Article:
v(x,y)=b1 +b2 x+b3 y                        Eq. (3b)

wherein u(x,y) and v(x,y) are the x-directional and the y-directional components of a motion vector located at a pixel position (x,y), respectively, and a1 to a3 and b1 to b3 are real numbers.

In order to merge the two dimensional translational patches into one planar patch, a region growing process is performed as follows. In a first step, a seed translational patch is selected among the two dimensional translational patches. A seed translational patch is the largest one Ri out of the translational patches which are not yet assigned to any of already created planar patches. In a second step, the translational patches neighboring around the seed patch are determined as candidate patches {Rj : j=1, . . . , n} thereof. In a third step, whether to merge each of the candidate patches into the seed patch is tested. For example, an optimal set of six motion parameters for the combined patches Ri U Rj is determined through Eq. (4):

E(a1, . . . , b3)=ΣK  (u(xk,yk)-a1 -a2 xk -a3 yk)2 +(v(xk, yk)-b1 -b2 xk -b3 yk)2 !                Eq. (4)

wherein k represents an element in the combined patches Ri U Rj, u(x,y) and v(x,y) are the x-directional and the y-directional components of a given motion vector located at a pixel position (x,y), respectively. The optimal set of six motion parameters is a solution set for a set of six equations, each of which is derived by taking partial derivatives of Eq. (4) with respect to a1, . . . , b3 and equating them to 0. Thereafter, an error value is determined between a given set of motion vectors in a candidate patch Rj and an estimated set of motion vectors therein obtained from the optimal set of six motion parameters. And then, if the error value is less than a predetermined value, one of the candidate patches is merged into the seed patch. In a final step, the second and the third steps are repeated until the candidate patches cannot be found any more around the seed patch only or the combined seed and previously merged patches. After the second stage segmentation at the second segmentation block 106, the segmentation results, i.e., the planar patches shown in FIG. 4, are provided to a third segmentation block 108.

At the third segmentation block 108, the planar patches are merged into segments by using a parabolic patch model which is describable with a set of twelve motion parameters as follows:

u(x,y)=a1 +a2 x+a3 y+a4 x2 +a5 y2 +a6 xy                                               Eq. (5a)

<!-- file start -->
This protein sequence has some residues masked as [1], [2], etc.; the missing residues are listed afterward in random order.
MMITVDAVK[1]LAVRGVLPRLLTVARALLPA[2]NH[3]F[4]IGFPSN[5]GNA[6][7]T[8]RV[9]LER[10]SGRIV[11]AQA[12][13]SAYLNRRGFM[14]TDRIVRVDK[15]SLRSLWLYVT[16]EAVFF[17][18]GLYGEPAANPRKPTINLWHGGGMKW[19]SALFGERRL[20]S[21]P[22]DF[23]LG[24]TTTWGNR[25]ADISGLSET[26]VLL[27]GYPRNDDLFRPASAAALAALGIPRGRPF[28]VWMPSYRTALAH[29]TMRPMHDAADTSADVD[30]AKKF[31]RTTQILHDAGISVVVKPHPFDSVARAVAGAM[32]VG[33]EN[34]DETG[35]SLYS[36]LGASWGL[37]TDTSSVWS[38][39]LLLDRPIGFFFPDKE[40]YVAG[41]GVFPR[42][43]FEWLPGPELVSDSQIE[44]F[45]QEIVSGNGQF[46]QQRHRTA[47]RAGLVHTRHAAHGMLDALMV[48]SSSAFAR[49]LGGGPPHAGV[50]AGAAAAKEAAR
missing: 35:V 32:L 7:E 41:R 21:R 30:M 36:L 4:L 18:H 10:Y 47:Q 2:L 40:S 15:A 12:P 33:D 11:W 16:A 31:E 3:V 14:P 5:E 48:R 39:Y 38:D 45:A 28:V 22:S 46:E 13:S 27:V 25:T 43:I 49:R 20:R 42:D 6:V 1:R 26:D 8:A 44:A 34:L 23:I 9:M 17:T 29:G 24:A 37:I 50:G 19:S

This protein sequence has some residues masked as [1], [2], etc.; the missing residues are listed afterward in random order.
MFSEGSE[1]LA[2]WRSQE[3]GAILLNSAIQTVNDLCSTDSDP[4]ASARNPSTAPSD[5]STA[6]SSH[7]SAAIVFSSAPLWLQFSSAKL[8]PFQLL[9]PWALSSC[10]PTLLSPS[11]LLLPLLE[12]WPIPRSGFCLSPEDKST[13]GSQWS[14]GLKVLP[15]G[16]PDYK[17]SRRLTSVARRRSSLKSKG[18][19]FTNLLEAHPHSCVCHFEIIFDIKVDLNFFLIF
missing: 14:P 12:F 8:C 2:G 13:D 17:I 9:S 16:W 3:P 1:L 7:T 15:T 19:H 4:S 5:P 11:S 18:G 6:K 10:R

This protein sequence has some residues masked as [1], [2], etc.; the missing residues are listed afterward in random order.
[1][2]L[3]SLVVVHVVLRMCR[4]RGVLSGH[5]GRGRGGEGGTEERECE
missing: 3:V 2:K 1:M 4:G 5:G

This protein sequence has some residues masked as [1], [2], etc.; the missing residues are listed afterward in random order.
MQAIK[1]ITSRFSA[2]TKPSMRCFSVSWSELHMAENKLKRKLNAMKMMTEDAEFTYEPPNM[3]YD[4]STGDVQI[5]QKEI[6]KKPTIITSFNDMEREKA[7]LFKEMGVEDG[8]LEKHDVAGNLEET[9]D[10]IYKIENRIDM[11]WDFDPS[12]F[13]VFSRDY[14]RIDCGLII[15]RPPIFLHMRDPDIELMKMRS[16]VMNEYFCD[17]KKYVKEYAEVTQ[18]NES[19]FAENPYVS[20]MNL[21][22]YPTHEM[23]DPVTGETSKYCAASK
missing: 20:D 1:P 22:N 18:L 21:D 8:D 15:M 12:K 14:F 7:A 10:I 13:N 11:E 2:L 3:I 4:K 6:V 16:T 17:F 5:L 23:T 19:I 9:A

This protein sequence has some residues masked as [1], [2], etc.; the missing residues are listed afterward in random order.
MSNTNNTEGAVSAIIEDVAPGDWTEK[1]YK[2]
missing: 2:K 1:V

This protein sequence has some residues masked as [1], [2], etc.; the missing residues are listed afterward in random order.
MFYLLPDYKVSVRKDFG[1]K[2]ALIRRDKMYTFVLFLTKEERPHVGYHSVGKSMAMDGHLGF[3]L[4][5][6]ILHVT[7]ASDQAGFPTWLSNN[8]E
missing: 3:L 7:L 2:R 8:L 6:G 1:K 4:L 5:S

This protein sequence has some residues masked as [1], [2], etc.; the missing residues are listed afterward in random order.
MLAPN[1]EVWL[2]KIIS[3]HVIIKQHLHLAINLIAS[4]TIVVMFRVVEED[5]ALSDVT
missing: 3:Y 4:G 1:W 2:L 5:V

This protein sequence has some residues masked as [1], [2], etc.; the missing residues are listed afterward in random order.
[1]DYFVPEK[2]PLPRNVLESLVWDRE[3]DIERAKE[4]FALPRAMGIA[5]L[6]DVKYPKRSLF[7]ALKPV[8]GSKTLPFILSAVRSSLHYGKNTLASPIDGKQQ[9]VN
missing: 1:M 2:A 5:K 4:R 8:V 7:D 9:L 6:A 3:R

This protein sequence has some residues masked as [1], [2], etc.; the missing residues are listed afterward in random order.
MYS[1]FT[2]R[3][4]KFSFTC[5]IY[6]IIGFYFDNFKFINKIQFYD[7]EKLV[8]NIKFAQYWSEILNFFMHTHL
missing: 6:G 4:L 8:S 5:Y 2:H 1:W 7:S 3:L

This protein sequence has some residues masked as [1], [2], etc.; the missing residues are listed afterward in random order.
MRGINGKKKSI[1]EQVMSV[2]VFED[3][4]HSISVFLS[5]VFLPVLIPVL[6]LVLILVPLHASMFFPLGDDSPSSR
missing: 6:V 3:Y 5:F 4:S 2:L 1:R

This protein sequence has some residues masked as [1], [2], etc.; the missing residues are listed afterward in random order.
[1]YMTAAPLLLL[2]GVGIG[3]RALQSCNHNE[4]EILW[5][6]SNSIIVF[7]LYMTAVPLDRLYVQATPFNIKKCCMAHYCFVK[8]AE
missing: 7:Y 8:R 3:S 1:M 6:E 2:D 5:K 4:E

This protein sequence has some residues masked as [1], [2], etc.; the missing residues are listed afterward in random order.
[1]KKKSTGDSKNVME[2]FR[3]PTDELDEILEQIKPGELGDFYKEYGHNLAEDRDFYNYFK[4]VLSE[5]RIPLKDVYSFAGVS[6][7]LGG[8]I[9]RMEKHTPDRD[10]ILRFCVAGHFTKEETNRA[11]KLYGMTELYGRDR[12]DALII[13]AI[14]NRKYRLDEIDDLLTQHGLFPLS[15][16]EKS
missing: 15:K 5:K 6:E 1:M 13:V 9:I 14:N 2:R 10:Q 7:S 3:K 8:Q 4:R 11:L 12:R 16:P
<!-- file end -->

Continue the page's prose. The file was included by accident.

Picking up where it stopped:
v(x,y)=b1 +b3 x+b3 y+b4 x2 +b5 y2 +b6 xy                                               Eq. (5b)

wherein u(x,y) and v(x,y) are the x-directional and the y-directional components of a motion vector located at a pixel position (x,y), respectively, and a1 to a6 and b1 to b6 are real numbers. The method of the third segmentation is identical to that of the second segmentation block 106, except that the planar patch motion model is replaced with the parabolic patch model. Hence, the motion vector field is compactly segmented to parabolic patches as shown in FIG. 5, and a set of twelve motion parameters corresponding to each of the parabolic patches is produced.

Additionally, after determining each set of twelve motion parameters corresponding to all of the parabolic patches in the current frame, the previous frame is compensated with each set of twelve motion parameters to provide a motion-compensated frame. And then, a motion fail region is extracted by subtracting the motion-compensated frame from the current frame. The motion fail region as shown in FIG. 6 needs an exceptional image encoding.

While the present invention has been shown and described with respect to the particular embodiments, it will be apparent to those skilled in the art that many changes and modifications may be made without departing from the spirit and scope of the invention as defined in the appended claims.

Non-Patent Citations
Reference
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Classifications
U.S. Classification382/107, 375/E07.107, 382/236, 375/240.16, 382/173
International ClassificationG06T7/20, H04N7/26
Cooperative ClassificationH04N19/006, G06T7/2053
European ClassificationG06T7/20D, H04N7/26M2H